Mission Dossier: From Russia with Love
The Year: 1963
The Director: Terence Young
The Bond: Sean Connery
The Girl: Daniela Bianchi as Tatiana Romanova
The Baddie: Rosa Klebb of SPECTRE, ably assisted by buff henchman Red Grant
The success of Dr No (1962) ensured a sequel followed only the year after in the form of From Russia with Love, one of the most beloved films of the series, especially in critical terms. The film opens with what I think to this day is one of the best opening sequences of all the Bond films. James Bond himself is seemingly killed in the sequence. However it turns out that it is merely an enemy training mission using live adversaries.
Once again SPECTRE are up to their old tricks in this film. The central premise of the script is a clever one, with the evil organisation playing the Brits and the Russians off against each other in order to get their grubby little paws on a cipher decoder thingamajig. This brings together Bond and Russian spy Tatiana Romanov, played excellently by Daniela Bianchi. Their relationship is a pretty developed and deep one when compared to most of Bond’s romantic liaisons over his 50 years onscreen. The SPECTRE arc is probably the most convincing and best of all the multi-film arcs in the entire series and this film fleshes out the organisation a lot more. We get to see more of the scope of their organisation with their training camps and weaponry suggesting they are a fair match for MI6. The main villain is SPECTRE’s Number 3 Rosa Klebb who has recently defected from the Russians. The film is at pains to make clear that SPECTRE is not the Russians. In the books the adversarial organisation went by the name SMERSH which was the USSR secret service, but the filmmakers were not keen to inflame any tensions whatsoever. This film also gives us our first glimpse of Ernst Blofeld, who will go on to become the series’ greatest ever villain. It is only a brief cat-stroking glimpse, but a glimpse nonetheless.
The other iconic character to make a first appearance in From Russia with Love is Desmond Llewellyn’s Q. There is none of the joking with 007 that will eventually make him a fan favourite, rather he just drops off Bond’s high-tech suitcase to him and then goes on his merry way. Once again, this is another cracking early Bond script. It is a bit of a slow burn, there is not too much action in the first half hour. But it ramps things up after that, especially in a large scale battle at a gypsy camp which has the epic feel of a final showdown but comes not even halfway through the film. Bond’s one-liners are a lot more prevalent in this film and Connery seems to have a whole lot of fun delivering them. Actually I was surprised by how genuinely funny this film is and not just in terms of one-liners. There are some nice jokes built up throughout, especially in Bond’s interactions with M’s secretary Moneypenny. Performance wise Connery is once again excellent in the role. The villains are really good in this too. Especially menacing is Lotte Lenya as Rosa Klebb who gives quite a chilling turn despite not being onscreen particularly long. Robert Shaw, who would go on to play Quint in Jaws (1975), brings a terrific physicality to the role of Red, a SPECTRE henchman and his fistfights with Connery’s Bond are raw, painful looking and believable.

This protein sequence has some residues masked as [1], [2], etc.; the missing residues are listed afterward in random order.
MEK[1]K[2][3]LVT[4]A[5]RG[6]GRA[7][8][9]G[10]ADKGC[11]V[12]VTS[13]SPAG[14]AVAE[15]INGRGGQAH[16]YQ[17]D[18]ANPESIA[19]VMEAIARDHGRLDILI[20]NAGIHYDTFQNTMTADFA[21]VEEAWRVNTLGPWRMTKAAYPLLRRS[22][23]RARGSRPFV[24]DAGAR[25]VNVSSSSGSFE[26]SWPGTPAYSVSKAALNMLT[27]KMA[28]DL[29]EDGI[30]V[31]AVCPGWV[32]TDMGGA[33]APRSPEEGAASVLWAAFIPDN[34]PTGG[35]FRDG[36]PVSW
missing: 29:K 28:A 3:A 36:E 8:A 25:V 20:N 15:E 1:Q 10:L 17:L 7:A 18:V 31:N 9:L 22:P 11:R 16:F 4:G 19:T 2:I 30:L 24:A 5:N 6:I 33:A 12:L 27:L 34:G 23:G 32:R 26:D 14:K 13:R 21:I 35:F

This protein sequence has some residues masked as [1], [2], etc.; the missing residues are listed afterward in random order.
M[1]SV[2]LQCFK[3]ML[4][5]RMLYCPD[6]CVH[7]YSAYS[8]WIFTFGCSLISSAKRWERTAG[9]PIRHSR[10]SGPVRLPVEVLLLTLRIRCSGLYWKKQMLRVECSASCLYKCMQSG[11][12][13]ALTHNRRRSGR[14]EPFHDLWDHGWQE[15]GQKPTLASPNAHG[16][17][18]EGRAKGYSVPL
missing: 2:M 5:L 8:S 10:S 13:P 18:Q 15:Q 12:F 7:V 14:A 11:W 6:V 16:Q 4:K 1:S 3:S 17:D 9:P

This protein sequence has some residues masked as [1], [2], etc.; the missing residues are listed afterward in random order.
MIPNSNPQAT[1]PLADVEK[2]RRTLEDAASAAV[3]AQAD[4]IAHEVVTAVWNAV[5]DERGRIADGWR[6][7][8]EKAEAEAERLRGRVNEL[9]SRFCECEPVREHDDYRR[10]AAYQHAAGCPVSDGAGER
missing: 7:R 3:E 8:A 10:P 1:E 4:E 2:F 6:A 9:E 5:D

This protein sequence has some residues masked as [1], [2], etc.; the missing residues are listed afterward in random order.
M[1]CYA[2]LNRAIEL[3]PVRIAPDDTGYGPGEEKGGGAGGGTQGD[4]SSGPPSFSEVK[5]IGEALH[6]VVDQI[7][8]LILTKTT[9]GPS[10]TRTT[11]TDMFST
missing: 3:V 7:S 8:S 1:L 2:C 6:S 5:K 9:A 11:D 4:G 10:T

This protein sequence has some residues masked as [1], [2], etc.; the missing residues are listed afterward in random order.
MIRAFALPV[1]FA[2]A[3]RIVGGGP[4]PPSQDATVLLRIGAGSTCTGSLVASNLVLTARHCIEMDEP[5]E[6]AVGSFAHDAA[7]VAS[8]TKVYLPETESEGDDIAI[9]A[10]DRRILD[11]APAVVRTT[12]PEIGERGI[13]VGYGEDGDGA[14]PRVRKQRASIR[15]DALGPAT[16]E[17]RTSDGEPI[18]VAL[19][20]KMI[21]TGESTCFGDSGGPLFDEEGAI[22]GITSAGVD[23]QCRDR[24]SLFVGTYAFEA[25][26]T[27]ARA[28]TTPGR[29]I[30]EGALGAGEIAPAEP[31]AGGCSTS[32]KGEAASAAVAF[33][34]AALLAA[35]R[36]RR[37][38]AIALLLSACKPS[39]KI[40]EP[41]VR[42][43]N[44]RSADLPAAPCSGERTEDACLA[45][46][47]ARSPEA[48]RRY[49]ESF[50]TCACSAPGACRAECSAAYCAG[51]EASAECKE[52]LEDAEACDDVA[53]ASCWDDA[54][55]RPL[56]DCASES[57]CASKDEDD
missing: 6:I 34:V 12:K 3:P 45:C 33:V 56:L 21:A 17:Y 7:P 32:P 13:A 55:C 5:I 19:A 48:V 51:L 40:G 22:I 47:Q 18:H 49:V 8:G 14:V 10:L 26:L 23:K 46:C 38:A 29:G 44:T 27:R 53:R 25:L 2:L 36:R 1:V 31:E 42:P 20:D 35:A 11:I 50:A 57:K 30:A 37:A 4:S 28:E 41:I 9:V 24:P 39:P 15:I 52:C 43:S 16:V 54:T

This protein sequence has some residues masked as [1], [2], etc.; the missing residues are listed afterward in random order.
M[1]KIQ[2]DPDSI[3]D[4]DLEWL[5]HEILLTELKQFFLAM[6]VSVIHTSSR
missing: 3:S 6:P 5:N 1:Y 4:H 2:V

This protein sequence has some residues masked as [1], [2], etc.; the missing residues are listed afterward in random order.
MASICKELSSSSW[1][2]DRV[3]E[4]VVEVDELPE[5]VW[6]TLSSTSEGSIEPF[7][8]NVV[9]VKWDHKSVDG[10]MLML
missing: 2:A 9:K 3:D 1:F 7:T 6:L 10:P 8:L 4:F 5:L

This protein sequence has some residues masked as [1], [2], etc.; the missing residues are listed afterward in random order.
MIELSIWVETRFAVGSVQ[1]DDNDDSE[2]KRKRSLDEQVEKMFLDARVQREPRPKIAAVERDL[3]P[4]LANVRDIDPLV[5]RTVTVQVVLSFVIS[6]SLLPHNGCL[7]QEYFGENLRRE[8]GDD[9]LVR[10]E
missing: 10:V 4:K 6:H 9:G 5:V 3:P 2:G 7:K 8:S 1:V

From Russia with Love continues on in the excellent vein of Dr No whilst also showing how the series would be able to remain relevant by changing up its output. The film is more grounded and character driven than the first film, conveying more a sense of the realities of The Cold War as opposed to maniacal taking over the world schemes. Not that there is anything wrong with that, I think for me Dr No is still a very slight favourite over this follow up effort.
Verdict: Pint of Kilkenny
- Dr No (1962)
- From Russia with Love (1963)
Like what you read? Then please like Not Now I’m Drinking a Beer and Watching a Movie on facebook here.